Goes without saying that we're wrong a bunch of times on that, as well. No investor is always, or totally, right. You would like to be right as often as possible, no? But, good news: As a Foolish long-term investor, you only need to be right... really, really right... a few times.
David Gardner, June 16, 1999
Day Month Year History Annualized R-BREAKER +10.70% -9.36% 21.30% 1117.50% 67.20% S&P: +2.25% 2.20% 8.56% 203.82% 25.68% NASDAQ: +4.27% 1.91% 14.83% 249.61% 29.36% Rec'd # Security In At Now Change 8/5/94 2200 AmOnline 0.91 106.75 11645.61% 9/9/97 1320 Amazon.com 6.58 111.69 1597.57% 5/17/95 1960 Iomega Cor 1.28 4.13 222.16% 12/4/98 450 Excite@Hom 56.08 94.75 68.95% 2/26/99 300 eBay 100.53 148.75 47.97% 4/30/97 -1170*Trump* 8.47 4.88 42.44% 7/2/98 470 Starbucks 27.95 37.38 33.70% 12/16/98 580 Amgen 42.88 55.63 29.74% 2/23/99 300 Caterpilla 46.96 58.94 25.49% 2/23/99 180 Chevron 79.17 95.81 21.02% 2/20/98 260 DuPont 58.84 70.50 19.81% 2/23/99 290 Goodyear T 48.72 58.31 19.70% 1/8/98 425 3Dfx 25.67 16.25 -36.69% Rec'd # Security In At Value Change 8/5/94 2200 AmOnline 1999.47 234850.00 $232850.53 9/9/97 1320 Amazon.com 8684.60 147427.50 $138742.90 12/4/98 450 Excite@Hom 25236.13 42637.50 $17401.37 2/26/99 300 eBay 30158.00 44625.00 $14467.00 12/16/98 580 Amgen 24867.50 32262.50 $7395.00 5/17/95 1960 Iomega Cor 2509.60 8085.00 $5575.40 7/2/98 470 Starbucks 13138.63 17566.25 $4427.63 4/30/97 -1170*Trump* -9908.50 -5703.75 $4204.75 2/23/99 300 Caterpilla 14089.25 17681.25 $3592.00 2/20/98 260 DuPont 15299.43 18330.00 $3030.57 2/23/99 180 Chevron 14250.50 17246.25 $2995.75 2/23/99 290 Goodyear T 14127.38 16910.63 $2783.25 1/8/98 425 3Dfx 10908.63 6906.25 -$4002.38 CASH $9924.87 TOTAL $608749.25Note: The Rule Breaker Portfolio was launched on August 5, 1994, with $50,000. Additional cash is never added, all transactions are shared and explained publicly before being made, and returns are compared daily to the S&P 500 (including dividends in the yearly, historic and annualized returns). For a history of all transactions, please click here.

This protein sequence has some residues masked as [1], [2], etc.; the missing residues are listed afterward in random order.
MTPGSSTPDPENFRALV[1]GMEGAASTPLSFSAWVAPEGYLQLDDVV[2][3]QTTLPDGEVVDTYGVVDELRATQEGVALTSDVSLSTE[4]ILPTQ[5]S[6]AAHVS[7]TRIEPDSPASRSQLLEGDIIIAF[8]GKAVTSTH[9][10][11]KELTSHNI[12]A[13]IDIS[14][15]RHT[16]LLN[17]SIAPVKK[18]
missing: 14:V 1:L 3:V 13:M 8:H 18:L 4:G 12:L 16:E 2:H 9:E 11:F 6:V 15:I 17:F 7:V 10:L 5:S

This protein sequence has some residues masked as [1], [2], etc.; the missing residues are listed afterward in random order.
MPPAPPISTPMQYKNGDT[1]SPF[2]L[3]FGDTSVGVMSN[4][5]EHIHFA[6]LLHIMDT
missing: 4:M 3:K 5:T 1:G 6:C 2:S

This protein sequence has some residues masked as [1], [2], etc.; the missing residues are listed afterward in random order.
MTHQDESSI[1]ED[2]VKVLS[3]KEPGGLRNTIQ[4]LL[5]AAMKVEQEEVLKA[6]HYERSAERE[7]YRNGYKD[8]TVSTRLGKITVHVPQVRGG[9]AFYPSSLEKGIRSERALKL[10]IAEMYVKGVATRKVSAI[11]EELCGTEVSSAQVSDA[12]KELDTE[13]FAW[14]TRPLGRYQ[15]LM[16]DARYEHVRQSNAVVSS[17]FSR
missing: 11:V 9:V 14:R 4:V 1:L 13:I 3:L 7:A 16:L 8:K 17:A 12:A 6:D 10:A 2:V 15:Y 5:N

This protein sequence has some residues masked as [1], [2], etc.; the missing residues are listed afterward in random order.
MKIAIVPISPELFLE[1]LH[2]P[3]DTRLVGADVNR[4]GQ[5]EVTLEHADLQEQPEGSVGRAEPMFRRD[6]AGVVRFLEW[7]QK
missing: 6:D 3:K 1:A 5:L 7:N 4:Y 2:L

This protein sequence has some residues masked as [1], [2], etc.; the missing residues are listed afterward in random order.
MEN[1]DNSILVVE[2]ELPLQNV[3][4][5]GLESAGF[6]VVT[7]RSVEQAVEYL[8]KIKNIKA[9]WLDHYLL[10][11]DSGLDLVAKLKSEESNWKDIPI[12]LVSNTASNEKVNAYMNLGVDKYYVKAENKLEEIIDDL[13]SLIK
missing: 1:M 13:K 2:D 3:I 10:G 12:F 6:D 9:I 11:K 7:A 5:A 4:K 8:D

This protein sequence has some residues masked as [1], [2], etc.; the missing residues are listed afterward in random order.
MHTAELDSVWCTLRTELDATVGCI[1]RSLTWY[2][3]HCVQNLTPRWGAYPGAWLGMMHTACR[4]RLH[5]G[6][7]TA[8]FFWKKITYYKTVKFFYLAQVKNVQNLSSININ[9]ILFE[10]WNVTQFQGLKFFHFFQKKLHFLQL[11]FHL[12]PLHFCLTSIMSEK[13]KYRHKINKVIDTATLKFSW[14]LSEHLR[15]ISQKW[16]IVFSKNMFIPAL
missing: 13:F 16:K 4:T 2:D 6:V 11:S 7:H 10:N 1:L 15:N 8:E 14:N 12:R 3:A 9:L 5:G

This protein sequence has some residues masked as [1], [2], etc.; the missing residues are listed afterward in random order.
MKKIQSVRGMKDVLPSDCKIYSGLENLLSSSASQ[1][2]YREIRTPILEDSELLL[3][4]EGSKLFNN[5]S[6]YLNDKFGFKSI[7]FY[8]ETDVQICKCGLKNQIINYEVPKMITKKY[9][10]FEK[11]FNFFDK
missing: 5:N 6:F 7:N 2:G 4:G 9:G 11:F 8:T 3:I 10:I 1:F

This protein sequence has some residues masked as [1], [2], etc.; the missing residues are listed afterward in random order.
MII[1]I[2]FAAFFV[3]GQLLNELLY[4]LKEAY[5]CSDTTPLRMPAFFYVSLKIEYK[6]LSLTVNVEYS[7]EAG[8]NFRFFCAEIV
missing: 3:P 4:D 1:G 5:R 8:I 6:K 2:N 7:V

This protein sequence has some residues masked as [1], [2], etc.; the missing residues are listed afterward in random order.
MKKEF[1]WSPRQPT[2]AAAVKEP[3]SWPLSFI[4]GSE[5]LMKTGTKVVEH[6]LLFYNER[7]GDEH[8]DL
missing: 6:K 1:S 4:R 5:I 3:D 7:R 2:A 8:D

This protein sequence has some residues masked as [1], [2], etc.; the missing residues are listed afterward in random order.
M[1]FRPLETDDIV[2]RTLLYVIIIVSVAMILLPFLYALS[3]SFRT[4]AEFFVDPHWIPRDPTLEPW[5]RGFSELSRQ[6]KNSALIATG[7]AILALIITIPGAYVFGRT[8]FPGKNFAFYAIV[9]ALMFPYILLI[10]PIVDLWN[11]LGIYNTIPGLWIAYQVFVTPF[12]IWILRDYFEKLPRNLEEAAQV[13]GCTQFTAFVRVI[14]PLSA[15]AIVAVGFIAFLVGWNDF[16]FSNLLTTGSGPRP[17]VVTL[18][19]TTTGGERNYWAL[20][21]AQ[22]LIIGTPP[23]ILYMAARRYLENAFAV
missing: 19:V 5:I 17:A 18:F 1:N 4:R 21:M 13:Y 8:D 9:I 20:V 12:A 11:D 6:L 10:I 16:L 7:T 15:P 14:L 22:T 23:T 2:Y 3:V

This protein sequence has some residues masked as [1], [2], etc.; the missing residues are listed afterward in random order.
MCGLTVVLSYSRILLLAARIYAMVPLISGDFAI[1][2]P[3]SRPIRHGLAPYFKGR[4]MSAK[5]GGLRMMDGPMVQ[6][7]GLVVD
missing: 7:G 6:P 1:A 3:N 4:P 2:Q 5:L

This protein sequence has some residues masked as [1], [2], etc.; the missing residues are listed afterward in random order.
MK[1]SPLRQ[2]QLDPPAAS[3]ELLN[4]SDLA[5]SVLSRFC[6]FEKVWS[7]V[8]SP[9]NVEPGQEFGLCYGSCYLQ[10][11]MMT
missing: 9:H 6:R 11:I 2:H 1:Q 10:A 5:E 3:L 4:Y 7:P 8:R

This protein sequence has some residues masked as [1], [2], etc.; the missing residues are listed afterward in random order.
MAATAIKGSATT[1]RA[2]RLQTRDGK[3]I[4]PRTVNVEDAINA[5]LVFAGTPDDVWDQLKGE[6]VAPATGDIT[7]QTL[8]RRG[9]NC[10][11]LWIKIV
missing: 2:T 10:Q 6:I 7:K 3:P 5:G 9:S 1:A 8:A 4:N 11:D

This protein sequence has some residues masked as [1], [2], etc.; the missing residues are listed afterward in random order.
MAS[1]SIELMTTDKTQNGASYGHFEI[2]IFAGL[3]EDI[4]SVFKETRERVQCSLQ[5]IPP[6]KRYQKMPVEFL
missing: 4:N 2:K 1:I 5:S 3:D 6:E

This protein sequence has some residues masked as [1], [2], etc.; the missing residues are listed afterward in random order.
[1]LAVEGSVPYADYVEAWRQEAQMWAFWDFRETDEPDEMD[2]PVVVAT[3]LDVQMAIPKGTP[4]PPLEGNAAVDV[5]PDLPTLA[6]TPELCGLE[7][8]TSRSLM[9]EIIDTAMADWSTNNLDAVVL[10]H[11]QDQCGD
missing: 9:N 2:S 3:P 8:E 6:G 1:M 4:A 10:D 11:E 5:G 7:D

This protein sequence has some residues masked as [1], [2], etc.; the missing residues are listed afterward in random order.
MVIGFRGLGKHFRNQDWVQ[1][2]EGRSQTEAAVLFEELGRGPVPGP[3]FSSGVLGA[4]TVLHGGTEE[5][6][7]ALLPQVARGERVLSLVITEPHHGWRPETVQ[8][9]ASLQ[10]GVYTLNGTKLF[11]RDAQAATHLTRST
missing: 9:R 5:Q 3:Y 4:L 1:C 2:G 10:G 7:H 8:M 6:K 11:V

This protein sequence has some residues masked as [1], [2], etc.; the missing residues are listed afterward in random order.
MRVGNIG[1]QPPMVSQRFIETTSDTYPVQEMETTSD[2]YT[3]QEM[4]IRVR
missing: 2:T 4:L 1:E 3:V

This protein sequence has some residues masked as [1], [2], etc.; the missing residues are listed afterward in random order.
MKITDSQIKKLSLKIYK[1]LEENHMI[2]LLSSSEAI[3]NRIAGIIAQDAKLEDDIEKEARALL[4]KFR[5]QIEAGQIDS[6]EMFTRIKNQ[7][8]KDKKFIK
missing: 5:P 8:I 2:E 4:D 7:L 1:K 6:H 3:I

</THE RULE BREAKER PORTFOLIO>